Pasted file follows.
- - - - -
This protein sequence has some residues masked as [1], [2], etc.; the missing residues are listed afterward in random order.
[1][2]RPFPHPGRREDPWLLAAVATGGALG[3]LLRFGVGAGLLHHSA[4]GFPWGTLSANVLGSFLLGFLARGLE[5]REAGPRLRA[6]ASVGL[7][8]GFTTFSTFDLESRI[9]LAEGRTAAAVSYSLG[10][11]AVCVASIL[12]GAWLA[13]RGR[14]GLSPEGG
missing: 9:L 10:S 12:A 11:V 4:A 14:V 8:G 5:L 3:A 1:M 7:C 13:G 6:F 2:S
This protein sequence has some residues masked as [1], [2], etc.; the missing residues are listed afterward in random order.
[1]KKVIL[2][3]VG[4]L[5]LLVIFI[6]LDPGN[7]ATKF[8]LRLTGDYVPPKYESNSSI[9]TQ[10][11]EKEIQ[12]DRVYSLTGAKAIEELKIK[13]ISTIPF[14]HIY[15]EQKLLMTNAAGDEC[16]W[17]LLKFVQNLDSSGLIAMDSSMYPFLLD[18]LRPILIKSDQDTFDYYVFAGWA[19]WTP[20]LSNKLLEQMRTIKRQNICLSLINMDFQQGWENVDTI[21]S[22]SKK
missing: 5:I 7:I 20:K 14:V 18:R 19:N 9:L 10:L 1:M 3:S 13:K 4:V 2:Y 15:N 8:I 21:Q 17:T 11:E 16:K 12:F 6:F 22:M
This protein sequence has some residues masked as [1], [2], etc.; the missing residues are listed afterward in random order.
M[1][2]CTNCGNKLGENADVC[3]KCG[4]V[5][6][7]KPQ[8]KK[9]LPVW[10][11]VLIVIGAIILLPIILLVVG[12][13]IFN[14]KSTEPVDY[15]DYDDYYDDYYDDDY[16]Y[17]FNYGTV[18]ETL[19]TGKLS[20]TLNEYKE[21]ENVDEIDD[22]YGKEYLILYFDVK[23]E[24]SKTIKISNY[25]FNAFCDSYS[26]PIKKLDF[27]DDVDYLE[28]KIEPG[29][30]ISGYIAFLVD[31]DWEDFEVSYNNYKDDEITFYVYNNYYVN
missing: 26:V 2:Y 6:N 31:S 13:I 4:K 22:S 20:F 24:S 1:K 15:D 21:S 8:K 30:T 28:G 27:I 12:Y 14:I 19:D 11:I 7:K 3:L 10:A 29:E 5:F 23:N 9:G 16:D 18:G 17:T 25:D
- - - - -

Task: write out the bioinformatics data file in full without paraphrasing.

This protein sequence has some residues masked as [1], [2], etc.; the missing residues are listed afterward in random order.
[1][2]RPFPHPGRREDPWLLAAVATGGALG[3]LLRFGVGAGLLHHSA[4]GFPWGTLSANVLGSFLLGFLARGLE[5]REAGPRLRA[6]ASVGL[7][8]GFTTFSTFDLESRI[9]LAEGRTAAAVSYSLG[10][11]AVCVASIL[12]GAWLA[13]RGR[14]GLSPEGG
missing: 9:L 10:S 12:A 11:V 4:A 14:V 8:G 5:L 3:A 1:M 7:C 13:G 6:F 2:S
This protein sequence has some residues masked as [1], [2], etc.; the missing residues are listed afterward in random order.
[1]KKVIL[2][3]VG[4]L[5]LLVIFI[6]LDPGN[7]ATKF[8]LRLTGDYVPPKYESNSSI[9]TQ[10][11]EKEIQ[12]DRVYSLTGAKAIEELKIK[13]ISTIPF[14]HIY[15]EQKLLMTNAAGDEC[16]W[17]LLKFVQNLDSSGLIAMDSSMYPFLLD[18]LRPILIKSDQDTFDYYVFAGWA[19]WTP[20]LSNKLLEQMRTIKRQNICLSLINMDFQQGWENVDTI[21]S[22]SKK
missing: 5:I 7:I 20:K 14:V 18:R 19:N 9:L 10:L 1:M 3:S 13:K 4:V 2:Y 15:N 8:I 21:Q 17:T 11:E 16:K 12:F 6:F 22:M
This protein sequence has some residues masked as [1], [2], etc.; the missing residues are listed afterward in random order.
M[1][2]CTNCGNKLGENADVC[3]KCG[4]V[5][6][7]KPQ[8]KK[9]LPVW[10][11]VLIVIGAIILLPIILLVVG[12][13]IFN[14]KSTEPVDY[15]DYDDYYDDYYDDDY[16]Y[17]FNYGTV[18]ETL[19]TGKLS[20]TLNEYKE[21]ENVDEIDD[22]YGKEYLILYFDVK[23]E[24]SKTIKISNY[25]FNAFCDSYS[26]PIKKLDF[27]DDVDYLE[28]KIEPG[29][30]ISGYIAFLVD[31]DWEDFEVSYNNYKDDEITFYVYNNYYVN
missing: 26:V 2:Y 6:N 31:S 13:I 4:K 22:S 20:F 24:S 1:K 15:D 21:S 8:K 30:T 28:G 27:I 12:Y 14:I 19:D 11:I 7:K 3:L 10:A 29:E 5:F 23:N 9:G 16:D 18:G 17:T 25:D